2.2. The ineffable , the impossibility to express emptiness or too-lateness, words deserting the body
On the way to a meaning, the form demands words. Human life demands words to express the meaning of life. In Otoshiana, expressions are reduced to the ineffable. Is the ineffable something that cannot be expressed, or something that has been silenced? Is the ineffable poetry or restriction?
The kid is the main character in the movie and still, his bizarre lack of reactions to all he is witnessing is perhaps, the most unsettling element in the whole movie. He knows who the killer is and does not say a word. He witnesses people being murdered or killing each other and does not move. The more he sees, the more he knows, the more candies he steals, the more candies he eats. And he was not a candy eater at the beginning of the movie, when, on the bus, a woman offered him caramel candies. He silently refused (00:10:34). The child’s behaviour emphasises the treatment of human beings as matter, the freeing of the human being from emotional bondage. Whose treatment? We do not know. What is the message of this movie, if the child, who is supposed to represent the future, is reduced to rigid, emotionless matter? What is this image saying, if anything, about a changing Japan? Everyone is dying around this child, and his space is a space filled with ghosts, or formless entities, or lives with no life. Is this child, who should represent the future, a future which knows no trace of life, a lifeless future? Is this child going to grow up and become the killer? A killer? A symbol of meaningless crime? A meaningless future of a whole country named Japan?
Where are words now, where are the words that can change the way of things, the words to save the future from this sort of dark symbolism? Words are not allowed to find their freedom. Words will find themselves in the impossibility of being expressed by the woman in the ghost town, after her murder. She is one of the few who know the real face of the murderer. The humour comes with the inaudible thoughts she has when asked “Anyone home?”, namely “How am I supposed to answer?” (1:18:01). Answers cannot be given anymore, yet the camera reveals, ironically, the schedule for the train and bus on her right. An unnecessary information stays there unchanged, expressing time, the time of a train or a bus which cannot be reached, a time which one does not have anymore, expressing both an empty routine defining people’s lives and a lost chance to future departures.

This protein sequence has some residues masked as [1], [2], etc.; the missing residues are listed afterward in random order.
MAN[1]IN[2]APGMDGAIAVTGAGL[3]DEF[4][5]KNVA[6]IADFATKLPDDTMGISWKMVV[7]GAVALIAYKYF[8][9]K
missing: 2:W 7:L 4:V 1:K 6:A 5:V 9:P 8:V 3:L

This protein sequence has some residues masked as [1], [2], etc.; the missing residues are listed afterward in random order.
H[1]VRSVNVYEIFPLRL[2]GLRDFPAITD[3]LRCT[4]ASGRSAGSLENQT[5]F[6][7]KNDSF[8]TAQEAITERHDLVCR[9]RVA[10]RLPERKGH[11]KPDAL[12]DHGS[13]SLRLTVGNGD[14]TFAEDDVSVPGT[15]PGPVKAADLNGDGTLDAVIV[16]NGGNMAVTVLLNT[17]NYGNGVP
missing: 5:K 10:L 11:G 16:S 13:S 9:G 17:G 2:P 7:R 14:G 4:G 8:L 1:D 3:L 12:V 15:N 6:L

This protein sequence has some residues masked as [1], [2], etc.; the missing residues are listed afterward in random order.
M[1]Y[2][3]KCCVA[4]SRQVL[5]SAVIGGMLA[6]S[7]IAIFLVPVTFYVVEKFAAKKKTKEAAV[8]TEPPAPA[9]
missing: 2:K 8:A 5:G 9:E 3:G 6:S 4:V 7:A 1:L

Words are not even used to tell us who these people are. Names are not used to define most characters, and the words being used to address them are reduced to a merely “you” and sometimes, a sourceless image. “Isn’t this your picture?” 「これ、お前の写真じゃない」(00:16:09), the miner is being asked by his most recent employer, who, after identifying him without knowing him, sends him to nowhere. The human being is stripped of what can be essential about it, there is no name attached and no concern towards one as individual, yet the unnamed man is recorded in someone’s files, information on his looks and whereabouts is for some strange reason, available to some unknown people. The human being is powerless, cannot name itself, cannot express itself, for it has already been defined by outside forces, which defy its very right to existence. The politics of life deprive humans of names, and words, and the form defining their individuality and existence. In the context where a man trying to desert the workplace is brought back on his knees from a train-railway busy industrial townscape, this can be interpreted as a critique to a government promoting the politics of death to a mass of people who are expected to only work, and not to have an individuality.